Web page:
No — as hard as it can be in the moment — should be our default when it comes to giving away our time and resources. This requires sharp instincts and agile decision making skills which we can hone through practice and having clarity in what we want in life. If it’s not something that aligns with your goals, brings value (directly or indirectly) to you and others, or brings you joy and makes you feel alive, then no is the way to go. Sometimes that means making compromises and passing on good things.

But remember why you are saying no. You are passing on good things because you have great things lined up, or currently occupying your focus. (If you don’t, then saying yes to an opportunity that comes your way might be the best option for what you have to work with. Go with your gut.)

Call it what you will — sacrifices, opportunity costs, hedging, mitigation — great things require us to say no to a lot of fun good things.

Great things require us to say no to a lot of fun and good things.

Particularly when the fun / good things distract us from our true passions and goals we ultimately want (and would like) to say yes to.

STAY BOLD, Keep Pursuing,
— Josh Waggoner

Daily Blog #663

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Death By Opportunity

I’ve talked about how I️ went through some difficult failures and setbacks on a recent post here. My solution? When the world keeps slapping you with No’s, you start saying yes to opportunities.

Your No’s could be a job loss, a bad breakup, financial meltdown, health problems, crippling fears, burned bridges and everything in between.

It is Imperative to say YES to every* opportunity when you’re going through rough times and setbacks.

(* the exception being it’s a good opportunity, not a stupid opportunity that can get you killed, maimed, or worse)

How do we say yes to opportunity?

  1. Go out and look for it. It’s like when you want a particular car and then you start seeing that car everywhere — so too, with opportunities. You’re not going to find opportunities sitting alone in your room watching Netflix. Break up the mundane by going out and doing things you don’t normally do.
  2. Create it. Start building your idea muscle. Pitch ideas to business and friends. Taking classes in something you’ve always wanted to learn. Find groups and organizations you can join. Talk to people who do something you admire or would like to do yourself.
  3. Ask for it. There’s nothing wrong in seeking help, by that socially or professionally. In fact, asking for help will not only keep you sane, but it will also shorten the gap between having no opportunities and finding an abundance of opportunities. When I️ was feeling burned out, I️ asked my friends for advice. When I️ was going through some financial problems last year I️ ask friends if there were any work opportunities they knew about.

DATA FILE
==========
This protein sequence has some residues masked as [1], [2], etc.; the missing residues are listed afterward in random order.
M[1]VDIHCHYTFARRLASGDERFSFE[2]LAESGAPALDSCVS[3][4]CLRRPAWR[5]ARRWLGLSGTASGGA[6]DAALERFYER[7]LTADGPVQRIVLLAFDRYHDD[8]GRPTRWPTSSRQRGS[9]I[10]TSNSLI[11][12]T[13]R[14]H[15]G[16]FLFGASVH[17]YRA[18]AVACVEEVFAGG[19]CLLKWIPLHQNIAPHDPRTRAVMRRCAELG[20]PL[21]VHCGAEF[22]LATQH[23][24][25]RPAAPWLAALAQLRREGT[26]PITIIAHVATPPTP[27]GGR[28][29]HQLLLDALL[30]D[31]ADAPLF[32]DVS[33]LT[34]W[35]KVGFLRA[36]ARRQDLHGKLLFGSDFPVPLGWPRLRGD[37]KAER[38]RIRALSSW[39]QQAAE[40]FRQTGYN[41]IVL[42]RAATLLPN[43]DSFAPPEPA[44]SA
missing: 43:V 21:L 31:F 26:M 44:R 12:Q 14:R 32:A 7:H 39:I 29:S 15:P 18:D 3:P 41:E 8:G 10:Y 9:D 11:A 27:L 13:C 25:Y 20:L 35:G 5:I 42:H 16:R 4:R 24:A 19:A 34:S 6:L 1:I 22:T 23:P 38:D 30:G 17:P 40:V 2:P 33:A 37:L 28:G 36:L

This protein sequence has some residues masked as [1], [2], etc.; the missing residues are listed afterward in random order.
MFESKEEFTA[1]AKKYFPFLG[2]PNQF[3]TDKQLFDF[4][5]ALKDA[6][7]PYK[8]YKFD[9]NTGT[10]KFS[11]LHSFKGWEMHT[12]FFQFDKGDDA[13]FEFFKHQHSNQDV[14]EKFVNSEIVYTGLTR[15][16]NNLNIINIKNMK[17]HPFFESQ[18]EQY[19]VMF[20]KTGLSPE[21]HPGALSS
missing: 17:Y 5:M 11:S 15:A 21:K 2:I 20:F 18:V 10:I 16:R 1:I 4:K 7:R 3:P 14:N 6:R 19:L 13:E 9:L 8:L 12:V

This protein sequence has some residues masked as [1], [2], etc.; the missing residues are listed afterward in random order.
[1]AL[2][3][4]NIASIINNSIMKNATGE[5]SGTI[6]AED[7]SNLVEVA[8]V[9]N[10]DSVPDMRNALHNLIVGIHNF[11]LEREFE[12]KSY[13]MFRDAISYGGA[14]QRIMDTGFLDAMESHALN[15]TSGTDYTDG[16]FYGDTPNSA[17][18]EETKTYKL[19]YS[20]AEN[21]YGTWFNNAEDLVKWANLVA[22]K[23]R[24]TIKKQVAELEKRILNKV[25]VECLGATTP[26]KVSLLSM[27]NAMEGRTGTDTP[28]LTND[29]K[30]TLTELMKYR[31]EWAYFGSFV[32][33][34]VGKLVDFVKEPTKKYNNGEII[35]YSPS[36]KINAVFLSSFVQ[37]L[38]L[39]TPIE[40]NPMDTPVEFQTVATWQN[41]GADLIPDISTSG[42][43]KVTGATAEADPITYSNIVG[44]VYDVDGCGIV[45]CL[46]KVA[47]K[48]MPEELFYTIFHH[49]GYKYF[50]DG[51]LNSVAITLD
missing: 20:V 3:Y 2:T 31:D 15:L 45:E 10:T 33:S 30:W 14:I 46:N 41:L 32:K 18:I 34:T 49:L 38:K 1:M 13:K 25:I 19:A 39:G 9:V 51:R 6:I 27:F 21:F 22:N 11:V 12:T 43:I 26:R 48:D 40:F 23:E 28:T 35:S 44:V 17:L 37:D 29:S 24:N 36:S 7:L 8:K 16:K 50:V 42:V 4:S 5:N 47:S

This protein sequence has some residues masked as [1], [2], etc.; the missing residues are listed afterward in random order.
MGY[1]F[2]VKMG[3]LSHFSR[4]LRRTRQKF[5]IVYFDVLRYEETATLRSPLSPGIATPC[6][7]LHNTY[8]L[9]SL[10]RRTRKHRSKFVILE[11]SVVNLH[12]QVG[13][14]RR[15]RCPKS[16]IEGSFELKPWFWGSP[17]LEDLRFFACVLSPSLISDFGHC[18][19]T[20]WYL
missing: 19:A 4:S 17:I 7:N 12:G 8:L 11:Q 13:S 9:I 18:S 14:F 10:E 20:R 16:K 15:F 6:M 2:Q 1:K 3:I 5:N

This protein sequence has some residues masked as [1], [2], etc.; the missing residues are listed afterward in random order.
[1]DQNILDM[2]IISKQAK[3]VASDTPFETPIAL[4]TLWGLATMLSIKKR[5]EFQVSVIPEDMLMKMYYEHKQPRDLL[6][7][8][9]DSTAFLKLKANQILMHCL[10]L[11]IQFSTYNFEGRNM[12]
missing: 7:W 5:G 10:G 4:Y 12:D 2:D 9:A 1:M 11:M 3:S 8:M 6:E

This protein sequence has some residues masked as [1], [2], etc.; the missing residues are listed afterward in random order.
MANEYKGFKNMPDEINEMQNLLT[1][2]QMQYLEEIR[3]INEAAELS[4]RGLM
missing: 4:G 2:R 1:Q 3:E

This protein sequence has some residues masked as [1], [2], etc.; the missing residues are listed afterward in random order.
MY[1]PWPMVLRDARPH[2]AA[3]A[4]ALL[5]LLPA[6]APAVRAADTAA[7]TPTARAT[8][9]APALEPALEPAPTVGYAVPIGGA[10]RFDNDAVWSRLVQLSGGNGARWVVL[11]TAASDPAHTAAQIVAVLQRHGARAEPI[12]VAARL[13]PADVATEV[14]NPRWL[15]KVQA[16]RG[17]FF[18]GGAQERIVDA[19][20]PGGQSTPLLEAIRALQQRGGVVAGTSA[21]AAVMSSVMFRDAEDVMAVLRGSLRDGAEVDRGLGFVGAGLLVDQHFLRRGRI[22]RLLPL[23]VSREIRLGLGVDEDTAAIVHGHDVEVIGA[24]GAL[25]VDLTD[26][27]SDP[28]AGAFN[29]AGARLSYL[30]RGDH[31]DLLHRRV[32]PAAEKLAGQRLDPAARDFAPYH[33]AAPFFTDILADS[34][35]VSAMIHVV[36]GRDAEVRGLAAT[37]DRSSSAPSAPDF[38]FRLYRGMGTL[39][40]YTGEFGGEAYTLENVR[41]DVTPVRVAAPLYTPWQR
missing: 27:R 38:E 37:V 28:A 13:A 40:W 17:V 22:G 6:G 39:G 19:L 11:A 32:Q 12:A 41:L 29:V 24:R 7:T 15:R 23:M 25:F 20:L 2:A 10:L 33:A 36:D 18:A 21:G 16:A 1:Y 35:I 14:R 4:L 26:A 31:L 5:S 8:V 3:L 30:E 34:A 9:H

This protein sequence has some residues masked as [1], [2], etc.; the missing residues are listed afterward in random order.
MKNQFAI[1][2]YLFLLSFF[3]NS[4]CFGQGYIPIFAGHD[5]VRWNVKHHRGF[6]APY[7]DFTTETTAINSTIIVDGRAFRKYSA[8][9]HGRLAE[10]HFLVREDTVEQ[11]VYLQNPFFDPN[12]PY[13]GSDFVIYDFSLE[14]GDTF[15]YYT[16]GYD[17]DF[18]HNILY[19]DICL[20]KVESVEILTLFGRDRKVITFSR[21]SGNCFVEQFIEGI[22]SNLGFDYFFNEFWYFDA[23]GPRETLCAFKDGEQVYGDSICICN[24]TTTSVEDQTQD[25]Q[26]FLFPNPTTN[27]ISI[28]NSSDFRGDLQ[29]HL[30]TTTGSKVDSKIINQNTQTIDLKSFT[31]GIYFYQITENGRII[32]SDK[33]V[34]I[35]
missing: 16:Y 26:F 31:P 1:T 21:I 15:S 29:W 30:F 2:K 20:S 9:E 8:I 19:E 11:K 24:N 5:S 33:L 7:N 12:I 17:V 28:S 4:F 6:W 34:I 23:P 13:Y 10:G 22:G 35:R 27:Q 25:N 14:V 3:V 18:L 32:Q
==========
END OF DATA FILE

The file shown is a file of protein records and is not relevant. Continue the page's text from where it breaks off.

How can we expect something to happen if we don’t go out looking for it, asking for it and creating it? 

The closer we can align our mind with our actions the better our life will be.

However, when you’re life becomes less volatile, there is such a thing as too much opportunity. If you say yes to everything, regardless of whether it aligns with your values our not, you’re setting yourself up to overwhelmed. (dun dun daaaaaah)

Too much of a good thing will kill you.

Saying yes to more and more opportunities at once will split your time and attention into a million different directions and will keep you from doing what you’re passionate about.

When should I say yes, when should I say no?

I️ can’t tell you whether to say yes or no to a dancing opportunity versus a traveling opportunity. Ultimately, that decision is up to you based off what matters most to you. Once you choose, never look back. (Alternatively, sometimes there are ways to make both opportunities work if you can find a clever solution. It’s like Peter Diamandis says, “When given a choice – take both!”)

I️ can teach you one thing I️ learned recently from Kyle Maynard in Tim Ferriss’ book, Tribe of Mentors. Kyle is the best selling author, award-winning mixed martial artist, entrepreneur and ‘known for becoming the first quadruple amputate to reach the summits of Mount Kilimanjaro and Mount Aconcagua without the aid of prosthetics.’

Here’s Kyle’s solution: 

“My biggest shift came after listening to a successful CEO talk about his philosophy of hiring people. When is the company grew and he ran out of time to interview people himself, he had his employees rate new candidates on a 1– 10 scale. The only stipulation was they couldn’t choose 7. It immediately dawned on me how many invitations I was receiving that I would rate as a 7 – speeches, weddings, coffee, even dates. If I thought something was a 7, there was a good chance I felt obligated to do it. But if I had to decide between a 6 or an 8 it’s a lot easier to quickly determine whether or not I should even consider it.”

When you’re facing an opportunity does it lean towards a 6, or an 8? Again, this is a fantastic way to make sure what you say yes to align with what actually matters to you. What does gut say?

Stay BOLD, Keep Pursuing,

— Josh Waggoner